Nature

Reading Roundup: Volcanic Umbrellas, Student Oscars, More

Volcanic Umbrella

When Mt. Pinatubo exploded in the northern Philippines in 1991, it spewed millions of tons of sulfur dioxide into the atmosphere. For nearly two years, that sunlight-blocking plume acted as a sort of volcanic “umbrella,” cooling the Earth by almost 1 degree Fahrenheit. As climate change increasingly alters our lifestyles and embeds itself into our collective consciousness, geoengineering—in this case, humans playing volcano to replicate this cooling event—became a fascinating idea.

Molecules of Life: Seeing the Way to Longer, Healthier Living

The Breakthrough

Researchers at Berkeley have produced the first detailed picture of the molecular structure of human telomerase, an enzyme that plays key roles in both the repair of aging cells and the endless cellular rejuvenation typical of cancers. Berkeley biology professors Kathleen Collins and Eva Nogales published their discovery, complete with 3D images, in the journal Nature in April.

The Background

From the Summer 2018 Our Town issue of California.

Can We Learn to Grow Color? Butterfly Wings May Hold the Answer

If imitation is the sincerest form of flattery, humans have been buttering up the natural world for a long time. It’s often called biomimicry. Think Olympic swimmers in sharkskin-inspired suits, bullet trains shaped like kingfisher beaks, or the ubiquitous Velcro, which was famously modeled after plant burrs.  

Yet all of these examples depend on man-made materials and processes. What if we took biomimicry one step further and learned how to grow structures the way they grow in nature?

From the Summer 2017 Adaptation issue of California.

Eyes on the Octopus: In Trio of Studies, Berkeley Scientists Strive to Make Sense of the Cephalopods

It is a curious thing to consider that UC Berkeley, a school notably lacking a marine biology program, has produced not one, not two, but three published studies on the venerable octopus within the last year. But then octopuses, too, are curious to consider. They have three hearts; blue, copper-based blood; regenerating tentacles; and a level of sentience unique among invertebrates.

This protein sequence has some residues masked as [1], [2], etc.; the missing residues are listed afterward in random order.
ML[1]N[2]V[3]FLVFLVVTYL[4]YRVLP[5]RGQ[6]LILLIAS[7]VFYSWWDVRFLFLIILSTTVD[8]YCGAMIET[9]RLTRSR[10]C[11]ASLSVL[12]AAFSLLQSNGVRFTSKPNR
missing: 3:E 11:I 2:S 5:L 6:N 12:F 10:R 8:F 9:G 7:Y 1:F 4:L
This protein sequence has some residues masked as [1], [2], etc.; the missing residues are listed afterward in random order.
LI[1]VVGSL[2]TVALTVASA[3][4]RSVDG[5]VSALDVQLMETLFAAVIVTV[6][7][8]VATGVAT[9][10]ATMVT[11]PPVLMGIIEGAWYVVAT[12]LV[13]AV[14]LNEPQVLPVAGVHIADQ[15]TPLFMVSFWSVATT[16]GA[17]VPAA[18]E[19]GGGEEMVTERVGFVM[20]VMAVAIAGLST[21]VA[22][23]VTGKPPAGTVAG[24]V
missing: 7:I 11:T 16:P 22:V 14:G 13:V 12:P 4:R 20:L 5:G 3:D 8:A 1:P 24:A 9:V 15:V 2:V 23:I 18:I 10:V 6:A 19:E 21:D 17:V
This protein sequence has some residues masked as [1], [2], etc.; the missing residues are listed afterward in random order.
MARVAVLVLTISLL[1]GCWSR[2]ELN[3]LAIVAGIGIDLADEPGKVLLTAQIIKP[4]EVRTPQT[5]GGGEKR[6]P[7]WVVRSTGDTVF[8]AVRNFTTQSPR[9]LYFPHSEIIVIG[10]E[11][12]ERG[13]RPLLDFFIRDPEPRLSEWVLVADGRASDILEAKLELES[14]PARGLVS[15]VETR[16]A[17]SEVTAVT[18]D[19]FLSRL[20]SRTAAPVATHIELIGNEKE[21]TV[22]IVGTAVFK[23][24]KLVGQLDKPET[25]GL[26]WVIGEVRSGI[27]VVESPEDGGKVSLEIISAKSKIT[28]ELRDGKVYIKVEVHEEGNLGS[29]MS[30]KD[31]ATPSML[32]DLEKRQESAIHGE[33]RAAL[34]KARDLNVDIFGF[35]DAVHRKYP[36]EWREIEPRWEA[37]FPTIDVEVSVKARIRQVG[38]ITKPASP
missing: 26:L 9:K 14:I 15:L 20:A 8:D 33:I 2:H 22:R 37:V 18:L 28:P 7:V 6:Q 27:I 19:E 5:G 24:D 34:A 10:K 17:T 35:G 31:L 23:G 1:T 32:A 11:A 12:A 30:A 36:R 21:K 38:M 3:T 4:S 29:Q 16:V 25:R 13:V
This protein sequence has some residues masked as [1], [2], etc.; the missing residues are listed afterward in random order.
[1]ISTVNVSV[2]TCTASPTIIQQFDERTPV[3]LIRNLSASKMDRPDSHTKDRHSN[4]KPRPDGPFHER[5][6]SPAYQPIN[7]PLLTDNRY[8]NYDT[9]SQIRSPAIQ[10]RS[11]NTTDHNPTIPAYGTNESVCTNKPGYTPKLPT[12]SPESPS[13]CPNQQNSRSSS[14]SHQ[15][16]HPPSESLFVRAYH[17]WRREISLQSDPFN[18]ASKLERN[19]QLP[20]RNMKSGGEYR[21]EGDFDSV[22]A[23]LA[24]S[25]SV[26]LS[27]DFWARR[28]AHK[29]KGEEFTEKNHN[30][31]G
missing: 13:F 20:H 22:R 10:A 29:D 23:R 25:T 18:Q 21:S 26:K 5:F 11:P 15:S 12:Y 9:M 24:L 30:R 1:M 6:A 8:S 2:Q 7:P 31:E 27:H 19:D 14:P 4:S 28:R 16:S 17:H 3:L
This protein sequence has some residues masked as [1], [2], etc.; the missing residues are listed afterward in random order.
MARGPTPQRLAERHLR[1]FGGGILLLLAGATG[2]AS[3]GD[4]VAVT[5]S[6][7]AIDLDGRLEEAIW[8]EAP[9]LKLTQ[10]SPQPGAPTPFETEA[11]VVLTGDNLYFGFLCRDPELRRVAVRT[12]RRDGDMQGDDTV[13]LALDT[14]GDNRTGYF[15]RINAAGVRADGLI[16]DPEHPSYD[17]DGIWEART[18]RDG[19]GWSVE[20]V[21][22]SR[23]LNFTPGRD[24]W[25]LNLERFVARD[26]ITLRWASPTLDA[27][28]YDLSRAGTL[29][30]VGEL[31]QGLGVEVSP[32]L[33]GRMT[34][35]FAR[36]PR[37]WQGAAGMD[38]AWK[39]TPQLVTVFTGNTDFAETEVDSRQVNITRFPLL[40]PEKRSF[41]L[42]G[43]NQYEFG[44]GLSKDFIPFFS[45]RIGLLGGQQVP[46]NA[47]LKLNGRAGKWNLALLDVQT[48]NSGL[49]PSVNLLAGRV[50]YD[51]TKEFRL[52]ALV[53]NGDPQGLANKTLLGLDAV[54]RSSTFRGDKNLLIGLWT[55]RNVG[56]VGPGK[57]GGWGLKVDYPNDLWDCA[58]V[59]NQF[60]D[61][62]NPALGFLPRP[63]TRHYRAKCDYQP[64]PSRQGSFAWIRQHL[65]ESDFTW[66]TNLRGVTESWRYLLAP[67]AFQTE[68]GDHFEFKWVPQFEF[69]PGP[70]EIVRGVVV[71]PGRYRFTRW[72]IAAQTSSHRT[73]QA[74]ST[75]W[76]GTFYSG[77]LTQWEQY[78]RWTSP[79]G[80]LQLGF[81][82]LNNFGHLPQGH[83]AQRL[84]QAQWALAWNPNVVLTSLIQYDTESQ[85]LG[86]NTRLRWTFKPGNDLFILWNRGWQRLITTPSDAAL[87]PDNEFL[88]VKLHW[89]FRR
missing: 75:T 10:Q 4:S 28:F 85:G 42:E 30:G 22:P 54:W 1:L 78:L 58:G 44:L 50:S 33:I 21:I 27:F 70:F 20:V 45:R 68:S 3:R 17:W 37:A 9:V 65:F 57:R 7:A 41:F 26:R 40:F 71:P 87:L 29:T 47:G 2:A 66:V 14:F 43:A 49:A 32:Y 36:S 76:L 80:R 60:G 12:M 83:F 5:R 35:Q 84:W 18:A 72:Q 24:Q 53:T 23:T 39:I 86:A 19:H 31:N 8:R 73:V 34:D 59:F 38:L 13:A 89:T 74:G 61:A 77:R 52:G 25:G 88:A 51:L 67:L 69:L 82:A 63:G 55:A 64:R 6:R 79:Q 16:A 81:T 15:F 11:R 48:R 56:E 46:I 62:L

From the Fall 2016 The Greatest Show On Earth issue of California.

The Case for Blind Analysis: In Research, What You Know Can Hurt You

Determining reality can be a confounding business. It’s hard to separate subjective sensory impressions, cultural imperatives, religious epiphanies, social mores, and gut feelings from what objectively is. No surprise, then, that many of us rely on scientists to tell us what’s what. And scientists, in turn, rely on the vetted and published results of significant research to both aid them in their own inquiries and derive an accurate sense of the cosmos and everything in it and beyond it.

Bones of Contention: Cal Paleo Expert Doubts Homo Naledi Is New Species

The popular science press went bonkers last month with news that fossilized bones of a previously unknown hominid had been discovered in a cave system in South Africa. Dubbed Homo naledi by lead researcher and University of the Witwatersrand paleoanthropologist Lee Berger, these proto-humans appeared to have lived somewhere between 1 to 3 million years ago, used tools, walked upright, and may have buried their dead, a practice that has only been attributed to our own species, Homo sapiens, and Neanderthals.

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